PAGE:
IEICE Transactions on Fundamentals of Electronics, Communications and Computer Sciences
Online ISSN : 1745-1337
Print ISSN : 0916-8508
Regular Section
Acoustic Distance Measurement Method Based on Phase Interference Using Calibration and Whitening Processing in Real Environments
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2011 Volume E94.A Issue 8 Pages 1638-1646


Distance to target is fundamental and very important information in numerous engineering fields. Many distance measurement methods using sound use the time delay of a reflected wave, which is measured in reference to the transmitted wave. This method, however, cannot measure short distances because the transmitted wave, which has not attenuated sufficiently by the time the reflected waves are received, suppresses the reflected waves for short distances. Therefore, we proposed an acoustic distance measurement method based on the interference between the transmitted wave and the reflected waves, which can measure distance in a short range. The proposed method requires a cancellation processing for background components due to the spectrum of the transmitted wave and the transfer function of the measurement system in real environments. We refer to this processing as background components cancellation processing (BGCCP). We proposed BGCCP based on subtraction or whitening. However, the proposed method had a limitation with respect to the transmitted wave or additive noise in real environments. In the present paper, we propose an acoustic distance measurement method based on the new BGCCP. In the new BGCCP, we use the calibration of a real measurement system and the whitening processing of the transmitted wave and introduce the concept of the cepstrum to the proposed method in order to achieve robustness. Although the conventional BGCCP requires the recording of the transmitted wave under the condition without targets, the new BGCCP does not have this requirement. Finally, we confirmed the effectiveness of the proposed method through experiments in real environments. As a result, the proposed method was confirmed to be valid and effective, even in noisy environments.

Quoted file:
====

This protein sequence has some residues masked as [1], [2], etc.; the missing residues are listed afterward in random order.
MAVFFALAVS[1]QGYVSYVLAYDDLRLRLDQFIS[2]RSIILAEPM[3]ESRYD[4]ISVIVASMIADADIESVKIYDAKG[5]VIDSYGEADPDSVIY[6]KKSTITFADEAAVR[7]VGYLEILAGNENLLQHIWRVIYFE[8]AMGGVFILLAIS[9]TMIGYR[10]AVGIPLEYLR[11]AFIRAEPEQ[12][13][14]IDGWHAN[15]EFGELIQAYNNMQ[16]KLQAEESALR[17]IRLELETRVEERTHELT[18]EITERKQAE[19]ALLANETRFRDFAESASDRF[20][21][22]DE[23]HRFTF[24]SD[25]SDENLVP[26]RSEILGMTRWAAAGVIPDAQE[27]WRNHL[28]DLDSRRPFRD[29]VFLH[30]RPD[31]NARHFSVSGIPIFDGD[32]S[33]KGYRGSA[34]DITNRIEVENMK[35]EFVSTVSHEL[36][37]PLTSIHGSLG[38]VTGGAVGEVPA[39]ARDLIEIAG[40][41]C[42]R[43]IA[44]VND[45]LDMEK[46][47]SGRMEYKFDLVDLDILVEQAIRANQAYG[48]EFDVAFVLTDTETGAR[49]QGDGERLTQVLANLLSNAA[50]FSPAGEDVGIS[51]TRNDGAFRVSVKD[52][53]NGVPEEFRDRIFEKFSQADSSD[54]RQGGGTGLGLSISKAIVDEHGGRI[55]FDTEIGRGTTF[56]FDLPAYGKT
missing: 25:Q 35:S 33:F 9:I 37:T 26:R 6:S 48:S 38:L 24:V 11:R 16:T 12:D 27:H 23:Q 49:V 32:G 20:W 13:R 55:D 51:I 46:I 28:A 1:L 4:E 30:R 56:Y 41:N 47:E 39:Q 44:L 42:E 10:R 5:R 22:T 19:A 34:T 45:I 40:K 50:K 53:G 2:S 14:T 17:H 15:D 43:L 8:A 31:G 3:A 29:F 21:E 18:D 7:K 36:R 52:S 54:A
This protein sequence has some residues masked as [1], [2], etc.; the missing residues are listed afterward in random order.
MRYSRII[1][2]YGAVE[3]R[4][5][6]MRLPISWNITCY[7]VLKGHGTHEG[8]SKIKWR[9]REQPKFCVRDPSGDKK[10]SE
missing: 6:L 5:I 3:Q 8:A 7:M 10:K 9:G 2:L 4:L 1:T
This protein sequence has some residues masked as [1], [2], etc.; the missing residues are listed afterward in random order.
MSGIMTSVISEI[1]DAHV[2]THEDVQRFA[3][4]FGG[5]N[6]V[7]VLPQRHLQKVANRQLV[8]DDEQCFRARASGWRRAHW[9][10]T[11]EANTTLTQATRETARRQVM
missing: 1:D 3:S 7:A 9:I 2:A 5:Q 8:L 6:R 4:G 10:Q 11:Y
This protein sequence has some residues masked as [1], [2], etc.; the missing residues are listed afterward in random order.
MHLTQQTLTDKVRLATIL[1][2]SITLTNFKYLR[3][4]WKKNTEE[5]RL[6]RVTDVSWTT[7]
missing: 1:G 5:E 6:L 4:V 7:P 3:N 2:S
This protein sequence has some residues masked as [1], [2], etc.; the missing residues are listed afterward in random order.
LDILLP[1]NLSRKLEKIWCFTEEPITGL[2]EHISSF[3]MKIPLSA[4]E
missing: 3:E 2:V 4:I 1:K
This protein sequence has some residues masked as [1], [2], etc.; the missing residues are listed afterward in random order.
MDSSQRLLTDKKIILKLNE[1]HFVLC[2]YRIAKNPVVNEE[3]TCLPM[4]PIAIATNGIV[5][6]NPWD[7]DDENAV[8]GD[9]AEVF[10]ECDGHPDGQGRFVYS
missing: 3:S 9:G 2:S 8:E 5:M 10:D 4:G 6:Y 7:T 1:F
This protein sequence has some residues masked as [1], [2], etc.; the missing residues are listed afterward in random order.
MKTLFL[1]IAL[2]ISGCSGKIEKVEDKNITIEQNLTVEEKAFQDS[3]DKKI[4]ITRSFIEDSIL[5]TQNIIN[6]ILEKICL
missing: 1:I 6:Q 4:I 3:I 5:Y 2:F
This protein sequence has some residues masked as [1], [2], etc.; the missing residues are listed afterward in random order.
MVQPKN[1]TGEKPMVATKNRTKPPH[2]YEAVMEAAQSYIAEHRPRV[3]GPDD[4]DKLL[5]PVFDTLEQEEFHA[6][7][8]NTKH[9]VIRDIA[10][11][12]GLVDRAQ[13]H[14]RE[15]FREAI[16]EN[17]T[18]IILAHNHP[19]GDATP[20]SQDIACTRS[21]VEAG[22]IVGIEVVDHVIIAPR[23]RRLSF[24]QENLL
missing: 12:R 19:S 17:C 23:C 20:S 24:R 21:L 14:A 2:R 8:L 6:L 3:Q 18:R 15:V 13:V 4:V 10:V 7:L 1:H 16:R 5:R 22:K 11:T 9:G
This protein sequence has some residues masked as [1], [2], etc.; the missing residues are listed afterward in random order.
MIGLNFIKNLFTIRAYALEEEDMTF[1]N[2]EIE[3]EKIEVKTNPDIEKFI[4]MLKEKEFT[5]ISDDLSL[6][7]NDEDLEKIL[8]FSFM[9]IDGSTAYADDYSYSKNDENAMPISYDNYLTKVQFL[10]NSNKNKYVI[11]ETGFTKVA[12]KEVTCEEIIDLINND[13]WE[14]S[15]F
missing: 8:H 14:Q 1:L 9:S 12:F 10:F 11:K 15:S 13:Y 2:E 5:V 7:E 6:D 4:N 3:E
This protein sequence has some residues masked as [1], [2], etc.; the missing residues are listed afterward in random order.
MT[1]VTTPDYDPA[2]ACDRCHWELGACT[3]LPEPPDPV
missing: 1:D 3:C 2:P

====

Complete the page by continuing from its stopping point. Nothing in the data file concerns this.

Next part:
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© 2011 The Institute of Electronics, Information and Communication Engineers
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